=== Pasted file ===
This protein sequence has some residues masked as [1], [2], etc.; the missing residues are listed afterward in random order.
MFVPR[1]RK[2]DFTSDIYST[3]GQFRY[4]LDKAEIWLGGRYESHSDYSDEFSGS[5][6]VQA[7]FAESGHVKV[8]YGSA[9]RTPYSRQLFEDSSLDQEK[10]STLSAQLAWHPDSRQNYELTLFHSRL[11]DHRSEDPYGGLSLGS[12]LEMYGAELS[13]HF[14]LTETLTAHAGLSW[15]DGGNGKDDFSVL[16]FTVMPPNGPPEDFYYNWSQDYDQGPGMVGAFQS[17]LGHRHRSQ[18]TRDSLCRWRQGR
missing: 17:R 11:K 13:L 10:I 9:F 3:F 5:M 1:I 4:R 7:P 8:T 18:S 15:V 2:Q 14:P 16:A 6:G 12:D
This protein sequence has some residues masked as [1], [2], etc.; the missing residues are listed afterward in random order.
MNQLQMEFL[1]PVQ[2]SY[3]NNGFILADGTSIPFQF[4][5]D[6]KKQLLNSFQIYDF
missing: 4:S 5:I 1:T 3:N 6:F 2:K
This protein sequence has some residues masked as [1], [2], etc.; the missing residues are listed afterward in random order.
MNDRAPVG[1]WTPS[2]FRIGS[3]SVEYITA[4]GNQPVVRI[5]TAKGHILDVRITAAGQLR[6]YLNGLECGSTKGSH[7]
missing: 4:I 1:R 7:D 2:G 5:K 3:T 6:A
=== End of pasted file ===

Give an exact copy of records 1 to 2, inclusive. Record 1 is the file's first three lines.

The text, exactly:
This protein sequence has some residues masked as [1], [2], etc.; the missing residues are listed afterward in random order.
MFVPR[1]RK[2]DFTSDIYST[3]GQFRY[4]LDKAEIWLGGRYESHSDYSDEFSGS[5][6]VQA[7]FAESGHVKV[8]YGSA[9]RTPYSRQLFEDSSLDQEK[10]STLSAQLAWHPDSRQNYELTLFHSRL[11]DHRSEDPYGGLSLGS[12]LEMYGAELS[13]HF[14]LTETLTAHAGLSW[15]DGGNGKDDFSVL[16]FTVMPPNGPPEDFYYNWSQDYDQGPGMVGAFQS[17]LGHRHRSQ[18]TRDSLCRWRQGR
missing: 17:R 11:K 13:L 10:I 9:F 3:F 5:M 1:I 4:R 7:P 8:T 18:S 15:V 2:Q 14:P 16:A 6:G 12:D
This protein sequence has some residues masked as [1], [2], etc.; the missing residues are listed afterward in random order.
MNQLQMEFL[1]PVQ[2]SY[3]NNGFILADGTSIPFQF[4][5]D[6]KKQLLNSFQIYDF
missing: 4:S 5:I 1:T 3:N 6:F 2:K